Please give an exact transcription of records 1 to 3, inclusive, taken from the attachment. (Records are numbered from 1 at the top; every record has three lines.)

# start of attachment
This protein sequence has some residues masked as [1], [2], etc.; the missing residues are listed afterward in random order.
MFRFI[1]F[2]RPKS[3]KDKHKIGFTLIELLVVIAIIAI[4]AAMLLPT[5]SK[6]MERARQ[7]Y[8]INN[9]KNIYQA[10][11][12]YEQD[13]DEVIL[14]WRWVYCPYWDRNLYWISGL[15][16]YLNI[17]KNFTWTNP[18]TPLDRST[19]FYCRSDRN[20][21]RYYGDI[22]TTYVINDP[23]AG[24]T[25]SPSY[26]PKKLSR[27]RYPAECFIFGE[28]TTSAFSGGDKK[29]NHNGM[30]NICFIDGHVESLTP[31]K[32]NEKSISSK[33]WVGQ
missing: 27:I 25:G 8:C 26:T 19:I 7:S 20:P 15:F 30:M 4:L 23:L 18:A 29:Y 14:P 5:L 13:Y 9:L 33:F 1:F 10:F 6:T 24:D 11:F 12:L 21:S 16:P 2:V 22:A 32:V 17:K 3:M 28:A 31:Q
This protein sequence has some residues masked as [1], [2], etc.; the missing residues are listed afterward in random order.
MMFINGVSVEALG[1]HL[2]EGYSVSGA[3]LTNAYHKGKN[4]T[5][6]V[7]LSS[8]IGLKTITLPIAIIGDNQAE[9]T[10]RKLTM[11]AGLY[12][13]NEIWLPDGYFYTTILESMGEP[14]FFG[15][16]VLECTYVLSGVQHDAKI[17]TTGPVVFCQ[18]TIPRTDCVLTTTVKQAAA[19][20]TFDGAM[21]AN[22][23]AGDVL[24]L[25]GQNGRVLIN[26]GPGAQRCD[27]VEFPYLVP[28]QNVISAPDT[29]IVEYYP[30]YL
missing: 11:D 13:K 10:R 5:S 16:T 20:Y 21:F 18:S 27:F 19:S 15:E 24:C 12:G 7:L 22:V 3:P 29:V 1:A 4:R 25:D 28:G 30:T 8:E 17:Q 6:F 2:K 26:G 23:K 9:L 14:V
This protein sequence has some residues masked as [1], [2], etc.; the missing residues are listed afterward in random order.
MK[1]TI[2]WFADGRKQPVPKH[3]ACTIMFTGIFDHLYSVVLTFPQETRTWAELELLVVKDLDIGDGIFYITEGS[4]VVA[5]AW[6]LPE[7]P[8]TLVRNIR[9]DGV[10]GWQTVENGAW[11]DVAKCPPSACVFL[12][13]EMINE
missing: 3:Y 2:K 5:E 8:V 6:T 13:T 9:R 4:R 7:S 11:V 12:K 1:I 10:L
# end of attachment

This protein sequence has some residues masked as [1], [2], etc.; the missing residues are listed afterward in random order.
MFRFI[1]F[2]RPKS[3]KDKHKIGFTLIELLVVIAIIAI[4]AAMLLPT[5]SK[6]MERARQ[7]Y[8]INN[9]KNIYQA[10][11][12]YEQD[13]DEVIL[14]WRWVYCPYWDRNLYWISGL[15][16]YLNI[17]KNFTWTNP[18]TPLDRST[19]FYCRSDRN[20][21]RYYGDI[22]TTYVINDP[23]AG[24]T[25]SPSY[26]PKKLSR[27]RYPAECFIFGE[28]TTSAFSGGDKK[29]NHNGM[30]NICFIDGHVESLTP[31]K[32]NEKSISSK[33]WVGQ
missing: 27:I 25:G 8:C 26:T 19:I 7:S 20:P 15:F 30:M 4:L 23:L 18:A 29:Y 14:P 5:L 13:Y 9:L 33:F 1:F 10:F 6:T 24:D 11:F 12:L 21:S 16:P 2:V 22:A 32:V 17:K 3:M 28:A 31:Q
This protein sequence has some residues masked as [1], [2], etc.; the missing residues are listed afterward in random order.
MMFINGVSVEALG[1]HL[2]EGYSVSGA[3]LTNAYHKGKN[4]T[5][6]V[7]LSS[8]IGLKTITLPIAIIGDNQAE[9]T[10]RKLTM[11]AGLY[12][13]NEIWLPDGYFYTTILESMGEP[14]FFG[15][16]VLECTYVLSGVQHDAKI[17]TTGPVVFCQ[18]TIPRTDCVLTTTVKQAAA[19][20]TFDGAM[21]AN[22][23]AGDVL[24]L[25]GQNGRVLIN[26]GPGAQRCD[27]VEFPYLVP[28]QNVISAPDT[29]IVEYYP[30]YL
missing: 11:D 13:K 10:R 5:S 16:T 20:Y 21:F 18:S 27:F 19:S 15:E 24:C 12:G 7:L 22:V 3:P 29:V 1:A 4:R 25:D 28:G 30:T 8:E 17:Q 6:F 2:K 26:G 23:K 9:L 14:V
This protein sequence has some residues masked as [1], [2], etc.; the missing residues are listed afterward in random order.
MK[1]TI[2]WFADGRKQPVPKH[3]ACTIMFTGIFDHLYSVVLTFPQETRTWAELELLVVKDLDIGDGIFYITEGS[4]VVA[5]AW[6]LPE[7]P[8]TLVRNIR[9]DGV[10]GWQTVENGAW[11]DVAKCPPSACVFL[12][13]EMINE
missing: 3:Y 2:K 5:E 8:V 6:T 13:T 9:R 4:R 7:S 11:V 12:K 1:I 10:L